Viz Manga Quick Takes – Vagabond 2, Mixed Vegetables 2, Sugar Princess 2

Vagabond VizBIG Volume 2 by Takehiko Inoue

I was wondering if Miyamoto Musashi’s relentless dedication to become the strongest swordsman in the world would cease to become interesting after a while, and I’m happy to report that the second VIZbig volume of Vagabond was even better than the first. Musashi starts to question himself and reveals new facets of his personality as he is tormented by the thoughts of the woman Otsu and finally meets an opponent stronger than him – the genius fighter/monk Inshun. There’s a battle scene in this volume that is absolutely mesmerizing.

Mixed Vegetables Volume 2 by Ayumi Komura

Some people don’t care for the characters and thinly stretched plot devices in this series. I tend to be very entertained by cooking manga. I was wondering when Hayato was going to stop being so passive and at the start of this volume he confronts Hayato about her insane plan to marry into his family’s sushi shop business. We learn more about Hanayu’s reasoning for keeping her love for sushi a secret from her patisserie parents, as it turns out that her brother is a baseball prodigy and she doesn’t want him to be forced to take over the family business.

The emotional see-sawing doesn’t make much sense, and Hanayu continues to exhibit the emotional intelligence of a flea as she cries over her relationship with Hayato and wonders why she is upset – it certainly couldn’t be because she has feelings for him! I still like the mix of cake baking and romantic melodrama. The quest to find the perfect egg roll omelet leads Hanayu to find out that the sushi shop of her dreams may be closer than she previously thought.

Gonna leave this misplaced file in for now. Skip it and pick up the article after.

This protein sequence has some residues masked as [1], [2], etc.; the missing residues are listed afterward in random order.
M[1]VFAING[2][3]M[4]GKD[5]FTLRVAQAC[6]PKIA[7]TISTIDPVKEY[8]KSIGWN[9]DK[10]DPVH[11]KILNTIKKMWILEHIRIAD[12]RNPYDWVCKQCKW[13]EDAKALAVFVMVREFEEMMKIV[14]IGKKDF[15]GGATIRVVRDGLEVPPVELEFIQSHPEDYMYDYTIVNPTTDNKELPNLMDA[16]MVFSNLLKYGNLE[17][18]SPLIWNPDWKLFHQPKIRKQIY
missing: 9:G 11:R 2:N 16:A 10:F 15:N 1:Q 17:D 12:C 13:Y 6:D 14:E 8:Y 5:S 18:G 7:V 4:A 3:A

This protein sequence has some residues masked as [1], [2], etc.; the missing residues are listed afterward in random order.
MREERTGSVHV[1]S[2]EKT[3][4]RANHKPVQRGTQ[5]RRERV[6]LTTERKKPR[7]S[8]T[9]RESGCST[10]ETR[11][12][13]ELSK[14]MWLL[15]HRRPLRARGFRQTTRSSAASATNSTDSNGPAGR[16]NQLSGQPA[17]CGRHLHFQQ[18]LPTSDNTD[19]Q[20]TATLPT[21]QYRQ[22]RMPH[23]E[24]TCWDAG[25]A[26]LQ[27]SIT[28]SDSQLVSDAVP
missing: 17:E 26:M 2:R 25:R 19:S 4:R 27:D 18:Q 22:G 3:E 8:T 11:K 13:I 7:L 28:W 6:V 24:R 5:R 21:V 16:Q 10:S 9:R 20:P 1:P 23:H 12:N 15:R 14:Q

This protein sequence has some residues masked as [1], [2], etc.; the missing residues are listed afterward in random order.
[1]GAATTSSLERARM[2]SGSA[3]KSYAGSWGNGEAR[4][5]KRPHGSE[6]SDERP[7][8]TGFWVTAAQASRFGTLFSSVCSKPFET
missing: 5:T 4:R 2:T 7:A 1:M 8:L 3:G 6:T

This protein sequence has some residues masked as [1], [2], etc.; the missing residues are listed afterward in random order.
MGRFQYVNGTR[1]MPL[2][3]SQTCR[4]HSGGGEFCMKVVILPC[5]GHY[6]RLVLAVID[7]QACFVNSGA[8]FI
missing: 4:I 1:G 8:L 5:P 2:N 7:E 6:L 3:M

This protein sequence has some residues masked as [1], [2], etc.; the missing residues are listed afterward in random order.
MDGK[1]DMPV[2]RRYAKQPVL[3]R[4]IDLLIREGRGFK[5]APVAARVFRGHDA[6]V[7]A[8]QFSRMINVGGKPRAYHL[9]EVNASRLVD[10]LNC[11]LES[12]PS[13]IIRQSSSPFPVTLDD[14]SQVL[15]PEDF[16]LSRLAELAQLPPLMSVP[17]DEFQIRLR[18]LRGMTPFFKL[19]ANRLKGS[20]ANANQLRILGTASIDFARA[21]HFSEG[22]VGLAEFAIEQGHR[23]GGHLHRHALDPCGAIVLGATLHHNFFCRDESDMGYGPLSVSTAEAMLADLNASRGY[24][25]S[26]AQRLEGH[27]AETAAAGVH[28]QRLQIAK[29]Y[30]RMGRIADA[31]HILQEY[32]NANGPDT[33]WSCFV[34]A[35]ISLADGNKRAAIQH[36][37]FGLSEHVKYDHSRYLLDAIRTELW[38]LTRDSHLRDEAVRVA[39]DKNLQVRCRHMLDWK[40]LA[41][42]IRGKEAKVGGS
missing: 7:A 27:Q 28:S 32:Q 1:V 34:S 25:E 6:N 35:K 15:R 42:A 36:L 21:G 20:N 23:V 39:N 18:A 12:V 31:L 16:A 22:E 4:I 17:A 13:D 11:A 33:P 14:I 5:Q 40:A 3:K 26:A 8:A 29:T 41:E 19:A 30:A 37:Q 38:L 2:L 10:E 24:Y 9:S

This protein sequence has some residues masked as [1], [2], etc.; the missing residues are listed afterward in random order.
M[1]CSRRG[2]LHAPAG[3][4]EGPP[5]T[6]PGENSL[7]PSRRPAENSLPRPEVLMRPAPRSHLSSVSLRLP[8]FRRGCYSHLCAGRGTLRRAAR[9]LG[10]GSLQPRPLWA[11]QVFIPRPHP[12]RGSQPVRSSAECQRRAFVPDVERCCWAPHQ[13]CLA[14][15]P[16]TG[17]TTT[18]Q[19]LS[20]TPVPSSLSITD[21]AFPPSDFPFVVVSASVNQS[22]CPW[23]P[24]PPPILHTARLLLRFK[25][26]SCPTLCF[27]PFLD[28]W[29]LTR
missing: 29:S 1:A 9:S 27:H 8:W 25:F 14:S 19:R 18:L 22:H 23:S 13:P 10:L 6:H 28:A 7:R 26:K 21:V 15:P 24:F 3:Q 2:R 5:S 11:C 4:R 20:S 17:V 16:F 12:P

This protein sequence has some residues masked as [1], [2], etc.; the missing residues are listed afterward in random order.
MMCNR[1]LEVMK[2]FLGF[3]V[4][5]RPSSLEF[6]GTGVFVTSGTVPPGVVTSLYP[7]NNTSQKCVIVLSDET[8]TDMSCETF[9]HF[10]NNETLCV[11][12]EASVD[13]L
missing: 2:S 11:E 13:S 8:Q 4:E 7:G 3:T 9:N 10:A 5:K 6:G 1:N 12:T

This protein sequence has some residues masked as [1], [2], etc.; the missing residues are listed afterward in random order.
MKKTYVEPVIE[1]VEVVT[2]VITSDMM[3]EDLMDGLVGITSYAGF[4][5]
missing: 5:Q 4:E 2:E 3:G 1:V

Sugar Princess Skating to Win Volume 2 by Hisaya Nakajo

The conclusion to this series was never in doubt. Of course Maya and Shun train hard for their ice skating competition and manage to save their local practice rink in the process. You can see elements of plot developments that could have been the basis for more story, as Maya meets older, more established ice skaters who also recognize her natural talent. Still, the relationship between Maya and Shun is cute, and it is nice to read a feel-good manga about a teenager following her dream. I’d have been happy to read a couple more volumes of this series if Nakajo had chosen to continue it.